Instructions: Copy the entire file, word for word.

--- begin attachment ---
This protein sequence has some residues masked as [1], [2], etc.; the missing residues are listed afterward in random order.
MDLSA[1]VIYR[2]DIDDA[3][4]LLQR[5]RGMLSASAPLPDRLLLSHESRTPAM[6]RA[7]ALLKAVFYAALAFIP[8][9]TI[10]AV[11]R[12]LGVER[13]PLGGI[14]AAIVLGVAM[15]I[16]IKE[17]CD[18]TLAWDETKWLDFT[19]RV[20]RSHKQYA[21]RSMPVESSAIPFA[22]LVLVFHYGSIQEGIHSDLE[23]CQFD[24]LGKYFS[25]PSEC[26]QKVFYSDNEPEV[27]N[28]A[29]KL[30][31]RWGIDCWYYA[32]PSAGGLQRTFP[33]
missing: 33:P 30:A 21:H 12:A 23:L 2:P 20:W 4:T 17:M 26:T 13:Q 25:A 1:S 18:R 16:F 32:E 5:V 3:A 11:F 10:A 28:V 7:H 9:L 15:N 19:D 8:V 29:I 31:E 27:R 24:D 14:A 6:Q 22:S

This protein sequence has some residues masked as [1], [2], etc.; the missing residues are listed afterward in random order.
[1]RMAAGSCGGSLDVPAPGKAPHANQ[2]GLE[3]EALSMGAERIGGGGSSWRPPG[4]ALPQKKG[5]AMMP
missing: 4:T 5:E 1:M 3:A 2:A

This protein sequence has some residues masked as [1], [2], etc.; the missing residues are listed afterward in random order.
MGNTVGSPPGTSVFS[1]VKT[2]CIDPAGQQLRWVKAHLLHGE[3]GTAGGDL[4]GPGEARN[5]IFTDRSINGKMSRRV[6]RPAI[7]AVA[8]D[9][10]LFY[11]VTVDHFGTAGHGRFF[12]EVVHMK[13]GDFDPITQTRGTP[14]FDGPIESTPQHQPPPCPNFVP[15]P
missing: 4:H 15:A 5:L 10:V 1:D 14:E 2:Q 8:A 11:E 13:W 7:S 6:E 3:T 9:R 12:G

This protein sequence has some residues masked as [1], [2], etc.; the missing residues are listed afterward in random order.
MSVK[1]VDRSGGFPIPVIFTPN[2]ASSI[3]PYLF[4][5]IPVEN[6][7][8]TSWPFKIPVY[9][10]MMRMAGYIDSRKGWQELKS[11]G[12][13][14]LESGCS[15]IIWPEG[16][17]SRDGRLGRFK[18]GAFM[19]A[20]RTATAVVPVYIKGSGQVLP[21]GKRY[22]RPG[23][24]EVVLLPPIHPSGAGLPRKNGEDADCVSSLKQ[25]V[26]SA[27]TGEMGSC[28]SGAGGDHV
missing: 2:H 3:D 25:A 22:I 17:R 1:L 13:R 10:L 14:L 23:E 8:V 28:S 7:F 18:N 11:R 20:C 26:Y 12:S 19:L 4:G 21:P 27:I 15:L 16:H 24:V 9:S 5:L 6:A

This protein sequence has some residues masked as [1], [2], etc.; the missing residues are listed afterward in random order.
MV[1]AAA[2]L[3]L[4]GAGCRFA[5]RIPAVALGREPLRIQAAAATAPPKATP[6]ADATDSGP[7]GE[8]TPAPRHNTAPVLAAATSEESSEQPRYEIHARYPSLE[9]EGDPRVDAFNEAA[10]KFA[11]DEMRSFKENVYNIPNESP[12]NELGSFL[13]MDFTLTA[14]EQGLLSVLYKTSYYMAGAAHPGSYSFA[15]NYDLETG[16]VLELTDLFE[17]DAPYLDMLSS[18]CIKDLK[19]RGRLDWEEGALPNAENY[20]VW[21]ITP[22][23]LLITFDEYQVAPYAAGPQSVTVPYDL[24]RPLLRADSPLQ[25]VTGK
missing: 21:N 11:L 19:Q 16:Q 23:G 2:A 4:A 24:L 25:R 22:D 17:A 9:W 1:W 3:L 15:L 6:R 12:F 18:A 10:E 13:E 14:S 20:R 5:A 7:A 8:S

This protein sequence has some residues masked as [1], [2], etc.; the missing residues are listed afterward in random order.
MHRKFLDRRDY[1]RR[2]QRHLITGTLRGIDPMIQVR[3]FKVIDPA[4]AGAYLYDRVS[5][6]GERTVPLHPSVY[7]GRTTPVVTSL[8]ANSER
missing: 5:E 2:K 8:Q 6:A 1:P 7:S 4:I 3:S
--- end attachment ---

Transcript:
This protein sequence has some residues masked as [1], [2], etc.; the missing residues are listed afterward in random order.
MDLSA[1]VIYR[2]DIDDA[3][4]LLQR[5]RGMLSASAPLPDRLLLSHESRTPAM[6]RA[7]ALLKAVFYAALAFIP[8][9]TI[10]AV[11]R[12]LGVER[13]PLGGI[14]AAIVLGVAM[15]I[16]IKE[17]CD[18]TLAWDETKWLDFT[19]RV[20]RSHKQYA[21]RSMPVESSAIPFA[22]LVLVFHYGSIQEGIHSDLE[23]CQFD[24]LGKYFS[25]PSEC[26]QKVFYSDNEPEV[27]N[28]A[29]KL[30][31]RWGIDCWYYA[32]PSAGGLQRTFP[33]
missing: 33:P 30:A 21:H 12:A 23:L 2:P 20:W 4:T 17:M 26:T 13:Q 25:A 1:S 18:R 16:F 32:E 5:V 3:A 11:F 10:A 28:V 7:H 9:L 15:N 19:D 8:V 29:I 31:E 27:R 24:D 14:A 6:Q 22:S

This protein sequence has some residues masked as [1], [2], etc.; the missing residues are listed afterward in random order.
[1]RMAAGSCGGSLDVPAPGKAPHANQ[2]GLE[3]EALSMGAERIGGGGSSWRPPG[4]ALPQKKG[5]AMMP
missing: 4:T 5:E 1:M 3:A 2:A

This protein sequence has some residues masked as [1], [2], etc.; the missing residues are listed afterward in random order.
MGNTVGSPPGTSVFS[1]VKT[2]CIDPAGQQLRWVKAHLLHGE[3]GTAGGDL[4]GPGEARN[5]IFTDRSINGKMSRRV[6]RPAI[7]AVA[8]D[9][10]LFY[11]VTVDHFGTAGHGRFF[12]EVVHMK[13]GDFDPITQTRGTP[14]FDGPIESTPQHQPPPCPNFVP[15]P
missing: 4:H 15:A 5:L 10:V 1:D 14:E 2:Q 8:A 11:E 13:W 7:S 6:E 3:T 9:R 12:G

This protein sequence has some residues masked as [1], [2], etc.; the missing residues are listed afterward in random order.
MSVK[1]VDRSGGFPIPVIFTPN[2]ASSI[3]PYLF[4][5]IPVEN[6][7][8]TSWPFKIPVY[9][10]MMRMAGYIDSRKGWQELKS[11]G[12][13][14]LESGCS[15]IIWPEG[16][17]SRDGRLGRFK[18]GAFM[19]A[20]RTATAVVPVYIKGSGQVLP[21]GKRY[22]RPG[23][24]EVVLLPPIHPSGAGLPRKNGEDADCVSSLKQ[25]V[26]SA[27]TGEMGSC[28]SGAGGDHV
missing: 2:H 3:D 25:A 22:I 17:R 1:L 13:R 10:L 14:L 23:E 8:V 28:S 7:F 18:N 11:R 20:C 26:Y 12:S 19:L 4:G 21:P 27:I 15:L 16:H 24:V 9:S 5:L 6:A

This protein sequence has some residues masked as [1], [2], etc.; the missing residues are listed afterward in random order.
MV[1]AAA[2]L[3]L[4]GAGCRFA[5]RIPAVALGREPLRIQAAAATAPPKATP[6]ADATDSGP[7]GE[8]TPAPRHNTAPVLAAATSEESSEQPRYEIHARYPSLE[9]EGDPRVDAFNEAA[10]KFA[11]DEMRSFKENVYNIPNESP[12]NELGSFL[13]MDFTLTA[14]EQGLLSVLYKTSYYMAGAAHPGSYSFA[15]NYDLETG[16]VLELTDLFE[17]DAPYLDMLSS[18]CIKDLK[19]RGRLDWEEGALPNAENY[20]VW[21]ITP[22][23]LLITFDEYQVAPYAAGPQSVTVPYDL[24]RPLLRADSPLQ[25]VTGK
missing: 21:N 11:L 19:Q 16:Q 23:G 2:A 4:A 24:L 25:R 22:D 17:A 9:W 1:W 3:L 15:L 6:R 12:F 18:A 10:E 13:E 14:S 20:R 5:A 7:A 8:S

This protein sequence has some residues masked as [1], [2], etc.; the missing residues are listed afterward in random order.
MHRKFLDRRDY[1]RR[2]QRHLITGTLRGIDPMIQVR[3]FKVIDPA[4]AGAYLYDRVS[5][6]GERTVPLHPSVY[7]GRTTPVVTSL[8]ANSER
missing: 5:E 2:K 8:Q 6:A 1:P 7:S 4:I 3:S